The parlour really looked very nice when I had finished; the new cream-coloured curtains were up, and I had tied them back with amber silk; two or three sunny little landscapes, and Charlie’s portrait, a beautifully-painted photograph, hung on the walls; my favourite books were in their places, and the mantelpiece and the corner cupboards held some of the lovely old china that had belonged to mother. Aunt Philippa had wished me to leave it behind, as she feared it might be broken; but I liked to feast my eyes on the soft rich colours, and every piece was precious to me.
When I had disposed the furniture to the best advantage,—had placed my davenport and work-table and special chair in the bow-window, and had replaced the shabby red cloth by a handsome tapestry one,—I called Mrs. Barton to see the room.
She held up her hands in astonishment.
’Dear me, Miss Garston, it looks quite a different place. What will Nathaniel say when he sees it?—he is so fond of books and pretty things. It only wants sunshine and a bird-cage, and perhaps a geranium or two, to make it quite a bower. May I make so bold, ma’am, as to ask who that pleasant-faced young gentleman is in the oak frame?’—but I think she was sorry that she had asked the question when I told her it was my twin-brother, now in heaven.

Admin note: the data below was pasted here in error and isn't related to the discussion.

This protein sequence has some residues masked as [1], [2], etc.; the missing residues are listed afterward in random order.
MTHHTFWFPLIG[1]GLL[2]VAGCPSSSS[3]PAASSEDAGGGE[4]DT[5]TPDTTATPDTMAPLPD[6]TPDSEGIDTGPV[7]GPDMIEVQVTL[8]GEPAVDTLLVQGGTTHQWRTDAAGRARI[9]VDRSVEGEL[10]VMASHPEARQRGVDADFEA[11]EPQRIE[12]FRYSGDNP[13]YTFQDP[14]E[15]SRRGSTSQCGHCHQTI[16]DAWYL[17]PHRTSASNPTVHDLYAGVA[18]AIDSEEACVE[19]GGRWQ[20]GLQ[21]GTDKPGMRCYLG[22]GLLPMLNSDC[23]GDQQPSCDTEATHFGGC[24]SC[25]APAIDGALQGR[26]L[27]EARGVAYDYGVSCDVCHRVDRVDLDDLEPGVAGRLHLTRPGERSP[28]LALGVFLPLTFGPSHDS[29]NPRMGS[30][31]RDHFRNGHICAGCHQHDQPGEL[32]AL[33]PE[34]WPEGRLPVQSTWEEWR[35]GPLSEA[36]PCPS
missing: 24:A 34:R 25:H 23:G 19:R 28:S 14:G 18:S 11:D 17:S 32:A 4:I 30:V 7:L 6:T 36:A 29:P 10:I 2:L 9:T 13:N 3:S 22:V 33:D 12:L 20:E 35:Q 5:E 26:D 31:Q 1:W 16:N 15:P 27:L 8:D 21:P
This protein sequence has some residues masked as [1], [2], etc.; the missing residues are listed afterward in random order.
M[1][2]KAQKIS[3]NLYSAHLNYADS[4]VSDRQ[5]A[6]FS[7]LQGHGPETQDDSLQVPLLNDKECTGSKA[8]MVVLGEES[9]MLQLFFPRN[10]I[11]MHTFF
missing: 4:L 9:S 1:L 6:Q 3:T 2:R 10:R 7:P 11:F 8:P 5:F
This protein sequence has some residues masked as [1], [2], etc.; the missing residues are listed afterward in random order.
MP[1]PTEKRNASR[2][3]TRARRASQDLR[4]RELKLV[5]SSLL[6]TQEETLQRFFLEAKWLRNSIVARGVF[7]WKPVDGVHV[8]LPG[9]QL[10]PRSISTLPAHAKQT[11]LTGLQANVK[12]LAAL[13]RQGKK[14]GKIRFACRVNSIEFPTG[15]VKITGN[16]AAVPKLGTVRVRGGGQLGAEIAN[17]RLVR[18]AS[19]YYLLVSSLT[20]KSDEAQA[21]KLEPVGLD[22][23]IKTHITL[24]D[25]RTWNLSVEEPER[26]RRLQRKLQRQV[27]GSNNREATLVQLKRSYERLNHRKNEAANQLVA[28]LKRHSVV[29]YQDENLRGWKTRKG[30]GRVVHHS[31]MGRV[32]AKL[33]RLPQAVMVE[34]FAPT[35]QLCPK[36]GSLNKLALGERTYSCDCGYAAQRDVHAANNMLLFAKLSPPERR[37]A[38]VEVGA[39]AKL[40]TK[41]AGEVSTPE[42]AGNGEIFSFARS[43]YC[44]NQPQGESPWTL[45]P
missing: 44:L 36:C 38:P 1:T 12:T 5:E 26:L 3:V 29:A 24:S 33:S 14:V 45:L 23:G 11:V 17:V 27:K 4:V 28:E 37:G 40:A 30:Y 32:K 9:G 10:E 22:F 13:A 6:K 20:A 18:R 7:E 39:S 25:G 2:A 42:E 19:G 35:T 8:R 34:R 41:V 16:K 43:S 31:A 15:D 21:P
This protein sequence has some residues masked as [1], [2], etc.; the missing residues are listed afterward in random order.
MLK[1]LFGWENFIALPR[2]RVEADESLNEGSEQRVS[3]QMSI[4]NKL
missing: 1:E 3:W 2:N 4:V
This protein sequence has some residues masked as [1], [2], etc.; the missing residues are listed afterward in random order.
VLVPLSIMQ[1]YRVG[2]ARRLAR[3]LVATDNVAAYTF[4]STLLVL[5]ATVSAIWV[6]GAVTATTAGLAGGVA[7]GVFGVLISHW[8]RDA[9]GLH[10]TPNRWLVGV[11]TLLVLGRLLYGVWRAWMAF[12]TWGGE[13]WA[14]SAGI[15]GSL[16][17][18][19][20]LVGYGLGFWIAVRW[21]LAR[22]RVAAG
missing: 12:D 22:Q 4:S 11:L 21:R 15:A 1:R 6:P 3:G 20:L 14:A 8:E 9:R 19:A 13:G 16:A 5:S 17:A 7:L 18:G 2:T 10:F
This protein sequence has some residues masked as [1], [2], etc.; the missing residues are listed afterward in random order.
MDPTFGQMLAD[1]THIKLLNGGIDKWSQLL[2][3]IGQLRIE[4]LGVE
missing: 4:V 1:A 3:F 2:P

‘That is where my husband and my dear little daughter both are,’ she said, with moist eyes, as she turned away from the picture. ’Oh, there is a deal of trouble in the world, but you are young to know it, ma’am.’ And then she looked kindly at me, and went away, to give Nathaniel his dinner.
GILES HAMILTON, ESQ.
It was quite late in the afternoon when I put the last finishing-touches to my sitting-room, and it was already dusk when I left the cottage and walked quickly up the road that led to the vicarage.
My busy day had not tired me, and I should have enjoyed a solitary ramble in spite of the wet roads and dark November sky, only I knew Uncle Max would be waiting for me. A keen sense of independence, of liberty, of congenial work in prospective, seemed to tingle in my veins, as though new life were coursing through them. I was no longer trammelled by the constant efforts to move in other people’s grooves. I was free to think my own thought and lead my own life without reproof or hindrance.
The vicarage was a red, irregular house, shut off from the road by a low wall, with a court-yard planted somewhat thickly with shrubs: the living-rooms were chiefly at the back of the house, and their windows looked out on a pleasant garden: a glass door in the hall opened on a broad gravel terrace bordered by standard rose-trees, and beyond lay a smooth green lawn almost as level as a bowling-green; a laurel hedge divided it from an extensive kitchen-garden, to which Uncle Max and Mr. Tudor devoted a great deal of their spare time and superfluous energies.